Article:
About the GSA

GSA VP Labour

GSA Vice-President Labour 2018-2019: Beth Richardson 

"The Vice-President Labour is responsible for labour-related matters concerning graduate students" (GSA Bylaw and Policy, Section D: GSA Officers, GSA Bylaw, Section D.BYL.2.2.d).

E-Mail: gsa.vplabour@ualberta.ca

Biography: GSA VP LAbour Beth Richardson

I obtained my bacheloand master degree in AnimaI grew up in a small town in Oxfordshire, in the south of England. I got interested in science from visiting the museums in Oxford, and I worked at the Oxford University Natural History Museum when I was in high school (my job involved cleaning the tarantula cages). After leaving school, I went to the University of Cambridge to study Natural Sciences and focused my love of all things small and wiggly on microbiology. I moved to Edmonton in the summer of 2014 to research microbes that live in the Alberta oil sands, and have since diversified my PhD into the overall evolutionary weirdness of various single-celled eukaryotes. My attempts to integrate into Canadian society include playing hockey extremely badly, eating maple syrup extremely well, and wearing a lot of plaid. I also love science outreach and communication; I work a lot with various outreach organisations on campus, and post pictures of cool-looking cells on Twitter. In my spare time I try to convince people I actually went to Hogwarts.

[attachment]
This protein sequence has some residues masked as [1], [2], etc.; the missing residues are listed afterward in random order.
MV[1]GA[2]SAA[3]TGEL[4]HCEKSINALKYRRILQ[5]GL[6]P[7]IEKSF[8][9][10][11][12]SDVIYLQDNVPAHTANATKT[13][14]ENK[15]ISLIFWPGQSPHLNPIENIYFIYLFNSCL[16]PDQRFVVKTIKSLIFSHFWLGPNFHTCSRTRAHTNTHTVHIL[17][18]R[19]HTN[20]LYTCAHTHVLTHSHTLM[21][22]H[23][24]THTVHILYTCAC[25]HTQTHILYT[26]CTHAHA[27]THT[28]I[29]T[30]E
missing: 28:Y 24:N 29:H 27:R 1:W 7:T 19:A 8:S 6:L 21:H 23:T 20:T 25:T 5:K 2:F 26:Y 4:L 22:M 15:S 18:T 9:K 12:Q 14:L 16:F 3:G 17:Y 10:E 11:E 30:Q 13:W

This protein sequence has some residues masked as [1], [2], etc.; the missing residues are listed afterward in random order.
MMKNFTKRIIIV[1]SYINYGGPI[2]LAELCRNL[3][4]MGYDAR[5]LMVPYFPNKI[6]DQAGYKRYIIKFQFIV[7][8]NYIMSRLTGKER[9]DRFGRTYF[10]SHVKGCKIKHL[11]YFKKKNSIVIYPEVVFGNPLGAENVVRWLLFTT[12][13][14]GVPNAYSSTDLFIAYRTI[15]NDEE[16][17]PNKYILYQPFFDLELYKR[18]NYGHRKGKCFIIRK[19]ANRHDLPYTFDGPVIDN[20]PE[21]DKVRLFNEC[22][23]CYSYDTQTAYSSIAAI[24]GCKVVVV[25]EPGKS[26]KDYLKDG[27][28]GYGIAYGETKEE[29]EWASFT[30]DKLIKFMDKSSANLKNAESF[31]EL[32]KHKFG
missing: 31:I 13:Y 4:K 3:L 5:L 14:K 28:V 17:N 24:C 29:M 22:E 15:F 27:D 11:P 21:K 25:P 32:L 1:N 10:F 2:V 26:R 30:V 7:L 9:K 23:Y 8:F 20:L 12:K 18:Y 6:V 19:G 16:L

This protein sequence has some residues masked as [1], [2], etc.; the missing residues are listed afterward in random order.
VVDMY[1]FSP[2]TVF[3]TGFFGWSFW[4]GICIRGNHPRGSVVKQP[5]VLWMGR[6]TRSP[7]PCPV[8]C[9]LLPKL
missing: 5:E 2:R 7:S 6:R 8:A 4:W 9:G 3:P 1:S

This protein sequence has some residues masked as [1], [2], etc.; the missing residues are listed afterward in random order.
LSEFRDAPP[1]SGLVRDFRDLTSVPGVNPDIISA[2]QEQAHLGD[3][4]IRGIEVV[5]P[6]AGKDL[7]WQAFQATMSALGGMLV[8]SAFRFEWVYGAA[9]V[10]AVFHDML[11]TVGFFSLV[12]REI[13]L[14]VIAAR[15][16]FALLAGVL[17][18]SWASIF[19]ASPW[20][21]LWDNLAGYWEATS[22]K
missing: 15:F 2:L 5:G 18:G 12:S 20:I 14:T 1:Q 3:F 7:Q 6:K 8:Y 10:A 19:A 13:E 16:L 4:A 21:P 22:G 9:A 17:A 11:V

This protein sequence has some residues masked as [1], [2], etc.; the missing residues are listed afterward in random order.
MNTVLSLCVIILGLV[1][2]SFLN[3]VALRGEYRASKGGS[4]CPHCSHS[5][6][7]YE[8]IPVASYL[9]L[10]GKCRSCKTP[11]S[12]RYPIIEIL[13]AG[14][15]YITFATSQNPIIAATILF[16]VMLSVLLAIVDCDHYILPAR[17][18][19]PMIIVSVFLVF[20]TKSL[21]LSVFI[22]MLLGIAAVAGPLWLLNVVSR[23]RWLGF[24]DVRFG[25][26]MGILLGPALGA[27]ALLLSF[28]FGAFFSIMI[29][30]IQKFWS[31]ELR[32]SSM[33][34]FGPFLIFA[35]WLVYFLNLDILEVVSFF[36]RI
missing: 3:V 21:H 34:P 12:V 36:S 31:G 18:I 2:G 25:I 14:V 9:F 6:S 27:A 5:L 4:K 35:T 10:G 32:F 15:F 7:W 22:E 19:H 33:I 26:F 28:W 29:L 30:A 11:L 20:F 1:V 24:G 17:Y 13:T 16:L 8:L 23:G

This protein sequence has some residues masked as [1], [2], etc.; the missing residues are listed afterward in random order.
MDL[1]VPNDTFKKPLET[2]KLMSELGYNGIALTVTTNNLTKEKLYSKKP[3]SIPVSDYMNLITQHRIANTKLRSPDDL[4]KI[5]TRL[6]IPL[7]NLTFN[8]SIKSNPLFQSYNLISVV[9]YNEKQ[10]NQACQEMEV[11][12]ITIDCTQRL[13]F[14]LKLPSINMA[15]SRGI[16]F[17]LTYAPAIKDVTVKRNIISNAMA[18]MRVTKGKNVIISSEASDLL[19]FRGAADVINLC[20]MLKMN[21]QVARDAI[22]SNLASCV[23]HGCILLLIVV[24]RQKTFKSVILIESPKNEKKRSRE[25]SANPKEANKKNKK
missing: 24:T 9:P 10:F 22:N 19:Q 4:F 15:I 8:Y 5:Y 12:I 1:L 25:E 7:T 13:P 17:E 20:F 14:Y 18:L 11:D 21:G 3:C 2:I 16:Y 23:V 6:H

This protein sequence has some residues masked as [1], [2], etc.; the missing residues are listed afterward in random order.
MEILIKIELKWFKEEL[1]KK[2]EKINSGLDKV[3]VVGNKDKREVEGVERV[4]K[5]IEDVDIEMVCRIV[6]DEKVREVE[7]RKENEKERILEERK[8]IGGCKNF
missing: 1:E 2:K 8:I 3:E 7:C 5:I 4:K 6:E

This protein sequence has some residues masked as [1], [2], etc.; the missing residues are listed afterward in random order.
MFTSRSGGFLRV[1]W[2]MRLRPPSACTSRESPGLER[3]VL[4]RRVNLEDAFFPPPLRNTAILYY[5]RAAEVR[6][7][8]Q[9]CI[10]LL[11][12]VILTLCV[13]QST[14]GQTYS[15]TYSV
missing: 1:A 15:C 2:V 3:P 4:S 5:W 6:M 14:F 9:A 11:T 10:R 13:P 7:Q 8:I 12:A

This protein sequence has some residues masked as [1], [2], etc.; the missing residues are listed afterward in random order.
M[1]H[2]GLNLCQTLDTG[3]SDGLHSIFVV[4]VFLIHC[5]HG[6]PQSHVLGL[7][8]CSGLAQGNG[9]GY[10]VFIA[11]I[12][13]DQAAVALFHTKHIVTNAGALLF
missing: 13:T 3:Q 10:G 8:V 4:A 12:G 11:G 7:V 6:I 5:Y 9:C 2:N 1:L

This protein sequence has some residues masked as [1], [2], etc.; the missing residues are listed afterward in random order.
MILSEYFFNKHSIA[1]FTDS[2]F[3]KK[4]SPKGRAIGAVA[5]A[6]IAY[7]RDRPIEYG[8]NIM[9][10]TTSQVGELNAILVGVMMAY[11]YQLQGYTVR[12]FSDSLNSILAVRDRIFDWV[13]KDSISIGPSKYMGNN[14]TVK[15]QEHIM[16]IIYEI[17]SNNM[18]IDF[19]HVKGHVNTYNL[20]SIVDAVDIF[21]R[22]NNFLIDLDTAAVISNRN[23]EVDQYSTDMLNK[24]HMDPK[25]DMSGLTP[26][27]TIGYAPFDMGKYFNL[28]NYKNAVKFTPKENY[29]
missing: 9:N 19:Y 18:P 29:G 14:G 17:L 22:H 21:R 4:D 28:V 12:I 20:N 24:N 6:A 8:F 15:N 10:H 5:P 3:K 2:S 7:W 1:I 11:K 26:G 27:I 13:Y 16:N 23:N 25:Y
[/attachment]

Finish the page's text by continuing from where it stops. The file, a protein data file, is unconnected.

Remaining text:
Resume:

I am a 4th year PhD candidate in the Department of Cell Biology studying the evolution of single-celled eukaryotes. My research is primarily computational, and involves comparing genes across the diversity of eukaryotic life in order to identify adaptive trends associated with various environmental and evolutionary selection pressures. I have worked as a teaching assistant several classes within the Department of Medical Microbiology and Immunology, and have given lectures within the MMI371 Bacterial Pathogenesis course. I also held an RA position in the Department of Political Sciences in 2016, focused on overcoming barriers to individual action on climate change within communities.

Outside of academic study, my time at the U of A has focused mainly on science outreach. I have been a site co-ordinator for Let’s Talk Science for three years, specialising in volunteer engagement and biomedical education. I have run the Let’s Talk Science UAlberta social media and organise training and social activities for current volunteers.

I was also Graduate Student Co-ordinator at the Centre For Global Education, which connects students from around the world to political action on issues affecting youth, such as climate change. I believe passionately in equal access to graduate education and academia. During my Master’s degree I was Disabilities Officer at my college, Murray Edwards, and ensured that people with both physical and mental health issues were able to fully access the teaching and resources available at the University of Cambridge. I joined the Cell Biology Student Association as GSA representative to advocate for my peers at the university level.